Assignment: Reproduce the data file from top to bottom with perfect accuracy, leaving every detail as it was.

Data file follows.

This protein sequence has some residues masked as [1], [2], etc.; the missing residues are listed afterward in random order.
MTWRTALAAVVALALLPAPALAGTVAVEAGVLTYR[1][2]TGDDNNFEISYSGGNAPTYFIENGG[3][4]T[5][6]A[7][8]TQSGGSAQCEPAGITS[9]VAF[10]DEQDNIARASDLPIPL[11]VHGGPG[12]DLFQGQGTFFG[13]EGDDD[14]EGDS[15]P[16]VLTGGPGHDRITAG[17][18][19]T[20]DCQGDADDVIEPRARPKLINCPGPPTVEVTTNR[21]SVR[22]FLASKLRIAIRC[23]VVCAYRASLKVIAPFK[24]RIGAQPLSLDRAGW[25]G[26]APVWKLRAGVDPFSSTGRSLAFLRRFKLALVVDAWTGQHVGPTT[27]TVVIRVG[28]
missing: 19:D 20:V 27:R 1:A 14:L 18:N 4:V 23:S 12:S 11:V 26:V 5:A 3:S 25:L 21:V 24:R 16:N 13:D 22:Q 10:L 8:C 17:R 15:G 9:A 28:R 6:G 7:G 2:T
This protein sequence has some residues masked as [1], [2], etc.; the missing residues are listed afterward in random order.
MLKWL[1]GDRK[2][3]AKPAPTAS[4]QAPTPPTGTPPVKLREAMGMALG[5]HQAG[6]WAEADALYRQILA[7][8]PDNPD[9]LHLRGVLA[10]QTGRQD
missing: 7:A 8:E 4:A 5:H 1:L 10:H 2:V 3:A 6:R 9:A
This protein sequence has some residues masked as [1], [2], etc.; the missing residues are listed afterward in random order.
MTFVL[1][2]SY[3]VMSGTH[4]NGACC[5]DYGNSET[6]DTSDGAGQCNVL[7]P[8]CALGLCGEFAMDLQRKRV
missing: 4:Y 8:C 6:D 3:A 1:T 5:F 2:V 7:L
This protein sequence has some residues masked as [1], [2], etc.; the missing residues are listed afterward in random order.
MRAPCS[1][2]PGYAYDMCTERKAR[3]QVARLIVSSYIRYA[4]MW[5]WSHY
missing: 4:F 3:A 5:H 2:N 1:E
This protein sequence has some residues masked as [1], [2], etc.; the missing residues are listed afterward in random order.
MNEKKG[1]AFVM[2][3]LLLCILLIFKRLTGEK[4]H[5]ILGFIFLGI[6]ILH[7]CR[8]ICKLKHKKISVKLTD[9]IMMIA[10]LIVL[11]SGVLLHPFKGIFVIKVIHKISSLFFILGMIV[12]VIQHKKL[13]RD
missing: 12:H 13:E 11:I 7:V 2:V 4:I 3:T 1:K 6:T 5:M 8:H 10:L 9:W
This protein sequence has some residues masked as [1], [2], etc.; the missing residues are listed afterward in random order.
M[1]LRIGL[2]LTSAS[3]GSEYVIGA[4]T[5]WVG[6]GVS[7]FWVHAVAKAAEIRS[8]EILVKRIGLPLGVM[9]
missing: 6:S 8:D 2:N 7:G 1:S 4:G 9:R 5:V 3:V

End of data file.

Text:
This protein sequence has some residues masked as [1], [2], etc.; the missing residues are listed afterward in random order.
MTWRTALAAVVALALLPAPALAGTVAVEAGVLTYR[1][2]TGDDNNFEISYSGGNAPTYFIENGG[3][4]T[5][6]A[7][8]TQSGGSAQCEPAGITS[9]VAF[10]DEQDNIARASDLPIPL[11]VHGGPG[12]DLFQGQGTFFG[13]EGDDD[14]EGDS[15]P[16]VLTGGPGHDRITAG[17][18][19]T[20]DCQGDADDVIEPRARPKLINCPGPPTVEVTTNR[21]SVR[22]FLASKLRIAIRC[23]VVCAYRASLKVIAPFK[24]RIGAQPLSLDRAGW[25]G[26]APVWKLRAGVDPFSSTGRSLAFLRRFKLALVVDAWTGQHVGPTT[27]TVVIRVG[28]
missing: 19:D 20:V 27:R 1:A 14:L 18:N 4:V 23:S 12:S 11:V 26:V 5:A 3:S 25:L 21:V 24:R 16:N 13:D 22:Q 10:L 8:C 17:R 15:G 9:A 28:R 6:G 7:G 2:T
This protein sequence has some residues masked as [1], [2], etc.; the missing residues are listed afterward in random order.
MLKWL[1]GDRK[2][3]AKPAPTAS[4]QAPTPPTGTPPVKLREAMGMALG[5]HQAG[6]WAEADALYRQILA[7][8]PDNPD[9]LHLRGVLA[10]QTGRQD
missing: 7:A 8:E 4:A 5:H 1:L 10:H 2:V 3:A 6:R 9:A
This protein sequence has some residues masked as [1], [2], etc.; the missing residues are listed afterward in random order.
MTFVL[1][2]SY[3]VMSGTH[4]NGACC[5]DYGNSET[6]DTSDGAGQCNVL[7]P[8]CALGLCGEFAMDLQRKRV
missing: 4:Y 8:C 6:D 3:A 1:T 5:F 2:V 7:L
This protein sequence has some residues masked as [1], [2], etc.; the missing residues are listed afterward in random order.
MRAPCS[1][2]PGYAYDMCTERKAR[3]QVARLIVSSYIRYA[4]MW[5]WSHY
missing: 4:F 3:A 5:H 2:N 1:E
This protein sequence has some residues masked as [1], [2], etc.; the missing residues are listed afterward in random order.
MNEKKG[1]AFVM[2][3]LLLCILLIFKRLTGEK[4]H[5]ILGFIFLGI[6]ILH[7]CR[8]ICKLKHKKISVKLTD[9]IMMIA[10]LIVL[11]SGVLLHPFKGIFVIKVIHKISSLFFILGMIV[12]VIQHKKL[13]RD
missing: 12:H 13:E 11:I 7:V 2:V 4:I 3:T 1:K 6:T 5:M 8:H 10:L 9:W
This protein sequence has some residues masked as [1], [2], etc.; the missing residues are listed afterward in random order.
M[1]LRIGL[2]LTSAS[3]GSEYVIGA[4]T[5]WVG[6]GVS[7]FWVHAVAKAAEIRS[8]EILVKRIGLPLGVM[9]
missing: 6:S 8:D 2:N 7:G 1:S 4:G 9:R 5:V 3:V